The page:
Monday, April 23, 2018
News Roundup

U.S. launches missiles against Syrian airbase over chemical attack

PALM BEACH — The United States blasted a Syrian air base with a barrage of cruise missiles Thursday night in fiery retaliation for this week's gruesome chemical weapons attack against civilians. President Donald Trump cast the U.S. assault as vital to deter future use of poison gas and called on other nations to join in seeking "to end the slaughter and bloodshed in Syria."

 

RELATED COVERAGE

 

• CENTCOM ROLE: Strike against Syria planned by commanders at MacDill Air Force base

• ANALYSIS: Why the Tomahawk missiles were the weapon of choice in strikes in Syria

It was the first direct American assault on the Syrian government and Trump's most dramatic military order since becoming president just over two months ago. Announcing the assault from his Florida resort, Trump said there was no doubt Syrian President Bashar Assad was responsible for the chemical attack, which he said employed banned gases and killed dozens.

"Assad choked out the lives of innocent men, women and children," Trumped declared.

The U.S. strikes hit the government-controlled Shayrat air base in central Syria, where U.S. officials say the Syrian military planes that dropped the chemicals had taken off. The U.S. missiles hit at 8:45 p.m. in Washington, 3:45 a.m. Friday morning in Syria. The missiles targeted the base's airstrips, hangars, control tower and ammunition areas, officials said.

Syrian state TV reported a U.S. missile attack on a number of military targets and called the attack an "aggression."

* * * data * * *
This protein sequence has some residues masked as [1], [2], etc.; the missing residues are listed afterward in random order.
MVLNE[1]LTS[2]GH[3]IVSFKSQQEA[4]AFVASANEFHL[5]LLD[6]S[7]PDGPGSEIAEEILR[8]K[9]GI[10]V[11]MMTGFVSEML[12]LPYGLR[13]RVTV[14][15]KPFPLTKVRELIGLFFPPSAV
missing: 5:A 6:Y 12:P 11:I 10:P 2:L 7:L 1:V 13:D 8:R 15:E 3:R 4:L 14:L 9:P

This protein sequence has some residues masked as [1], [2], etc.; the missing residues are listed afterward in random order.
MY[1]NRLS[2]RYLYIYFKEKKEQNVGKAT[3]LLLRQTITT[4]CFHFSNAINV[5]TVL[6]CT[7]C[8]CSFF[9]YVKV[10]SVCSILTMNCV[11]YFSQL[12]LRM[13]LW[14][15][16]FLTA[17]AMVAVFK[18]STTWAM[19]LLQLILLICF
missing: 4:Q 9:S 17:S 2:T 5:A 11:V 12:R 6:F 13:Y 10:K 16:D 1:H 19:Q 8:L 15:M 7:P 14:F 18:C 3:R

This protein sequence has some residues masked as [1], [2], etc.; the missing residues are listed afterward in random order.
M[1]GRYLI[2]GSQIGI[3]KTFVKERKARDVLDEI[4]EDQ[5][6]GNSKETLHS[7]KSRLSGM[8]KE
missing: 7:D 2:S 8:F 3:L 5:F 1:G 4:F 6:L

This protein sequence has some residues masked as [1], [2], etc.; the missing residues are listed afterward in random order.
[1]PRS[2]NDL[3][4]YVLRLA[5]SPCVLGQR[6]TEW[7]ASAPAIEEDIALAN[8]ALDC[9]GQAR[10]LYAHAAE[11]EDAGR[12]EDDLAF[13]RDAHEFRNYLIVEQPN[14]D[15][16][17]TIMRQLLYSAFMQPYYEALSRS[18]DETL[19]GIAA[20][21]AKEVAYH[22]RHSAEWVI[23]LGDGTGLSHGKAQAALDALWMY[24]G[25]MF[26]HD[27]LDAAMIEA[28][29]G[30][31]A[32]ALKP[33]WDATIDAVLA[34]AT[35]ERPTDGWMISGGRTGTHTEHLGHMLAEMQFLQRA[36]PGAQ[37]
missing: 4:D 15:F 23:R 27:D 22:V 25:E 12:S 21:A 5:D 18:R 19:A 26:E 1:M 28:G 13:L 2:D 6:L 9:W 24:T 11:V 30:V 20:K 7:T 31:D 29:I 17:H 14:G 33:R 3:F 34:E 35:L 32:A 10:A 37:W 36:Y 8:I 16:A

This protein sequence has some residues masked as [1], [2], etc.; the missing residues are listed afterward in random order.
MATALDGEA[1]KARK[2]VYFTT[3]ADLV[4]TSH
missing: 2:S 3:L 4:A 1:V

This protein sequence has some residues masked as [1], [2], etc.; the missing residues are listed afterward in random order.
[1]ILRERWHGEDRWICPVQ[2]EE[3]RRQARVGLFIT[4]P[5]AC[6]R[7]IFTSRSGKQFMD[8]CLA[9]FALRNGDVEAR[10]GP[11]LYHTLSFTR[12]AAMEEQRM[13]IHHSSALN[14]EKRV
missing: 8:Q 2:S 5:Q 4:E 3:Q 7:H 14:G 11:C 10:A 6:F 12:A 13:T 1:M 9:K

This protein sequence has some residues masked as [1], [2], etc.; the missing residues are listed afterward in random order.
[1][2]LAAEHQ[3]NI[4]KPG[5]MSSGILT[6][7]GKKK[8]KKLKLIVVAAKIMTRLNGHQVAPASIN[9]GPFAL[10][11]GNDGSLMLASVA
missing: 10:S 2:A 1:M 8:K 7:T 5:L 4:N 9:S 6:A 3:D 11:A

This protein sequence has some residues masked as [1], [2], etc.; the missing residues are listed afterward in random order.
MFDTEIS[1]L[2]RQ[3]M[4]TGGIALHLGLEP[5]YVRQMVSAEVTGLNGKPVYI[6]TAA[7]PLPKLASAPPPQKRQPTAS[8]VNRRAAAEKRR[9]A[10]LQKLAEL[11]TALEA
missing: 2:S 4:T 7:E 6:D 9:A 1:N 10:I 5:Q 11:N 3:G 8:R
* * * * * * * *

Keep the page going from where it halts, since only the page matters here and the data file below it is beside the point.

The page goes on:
The surprise U.S. assault marked a striking reversal for Trump, who warned as a candidate against the U.S. getting pulled into the Syrian civil war, now in its seventh year. But the president earlier in the week appeared moved by the photos of children killed in the chemical attack, calling it a "disgrace to humanity" that crossed "a lot of lines."

Two U.S. Navy vessels fired a total of 59 Tomahawk missiles at the Syrian airbase, Air Force Col. John Thomas, a spokesman for U.S. Central Command at MacDill Air Force Base in Tampa, told the Tampa Bay Times.

Syrian fighter aircraft, fuel storage and ammunition dumps were the targets, said Thomas.

"We did not target anything we thought to be chemical weapons, for obvious reasons," he said. "We did not target any Russians or Russian facilities on the base."

About 20 Syrian fighters, stored on the flight line and in bunkers, were destroyed, said Thomas, adding that the military won't have a better sense of the extent of the damage inflicted until daylight. There is a seven-hour time difference between Syria and Tampa.